The Toxicity of Seafood

Seafood is very popular in the United States; in 2009 (the last year for which data is available), Americans consumed a total of 4.833 billion pounds of seafood – or approximately 15.8 pounds of fish and shellfish per person – of which roughly 50 percent is wild-caught and 50 percent is farmed, according to NOAA’s latest data.  But, as is often the case with popular foods,  seafood has its doubters, who are saying that eating seafood can lead to mercury poisoning. So what is the real deal with seafood?

If you are a hardcore GFS Corner fanatic (we know you’re out there) you may remember one of our “best” articles ever published, Discrimination in the Newsroom. This article, by our former writer Caleb Metelits, shows the true struggle of trying to get stuff done in the Corner’s brainstorm sessions. As said in the article, toxicity of seafood is “a serious issue.”

Let’s start with some of the basics of the toxicity of seafood. Seafood contains mercury. Mercury is bad for you. End of story. Right? Wrong.  Not all seafood contains mercury (or at least enough to matter.)

But what does it do to you? Well, as noted by the most reliable source of medical knowledge on the internet, Wikipedia, “Common symptoms of mercury poisoning include peripheral neuropathy, presenting as paresthesia or itching, burning, pain, or even a sensation that resembles small insects crawling on or under the skin (formication); skin discoloration (pink cheeks, fingertips and toes); swelling; and desquamation (shedding or peeling of skin).” Sounds pretty bad.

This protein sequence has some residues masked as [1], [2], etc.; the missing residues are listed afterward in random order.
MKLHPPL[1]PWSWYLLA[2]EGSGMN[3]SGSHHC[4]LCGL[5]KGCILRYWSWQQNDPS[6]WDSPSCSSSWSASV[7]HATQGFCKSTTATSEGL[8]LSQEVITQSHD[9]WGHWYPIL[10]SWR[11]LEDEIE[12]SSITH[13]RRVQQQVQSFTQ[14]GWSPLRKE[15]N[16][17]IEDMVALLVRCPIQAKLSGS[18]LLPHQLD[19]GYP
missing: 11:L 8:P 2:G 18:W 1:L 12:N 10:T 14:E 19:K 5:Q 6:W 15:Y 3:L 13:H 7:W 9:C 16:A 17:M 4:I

But Jesse, you may ask, “Will this happen to me if I eat a lot of spicy tuna handrolls?” Well, if you’re not pregnant, expected to become pregnant, a nursing mother, or a small child, no. Eat all the spicy tuna handrolls you want. However, if you are any of those things previously mentioned, don’t eat seafood that’s high in mercury. Also, if you are none of those things and think you’re safe, you probably are. Just don’t have 5 courses of raw swordfish every day for the rest of your life. You’ll be fine.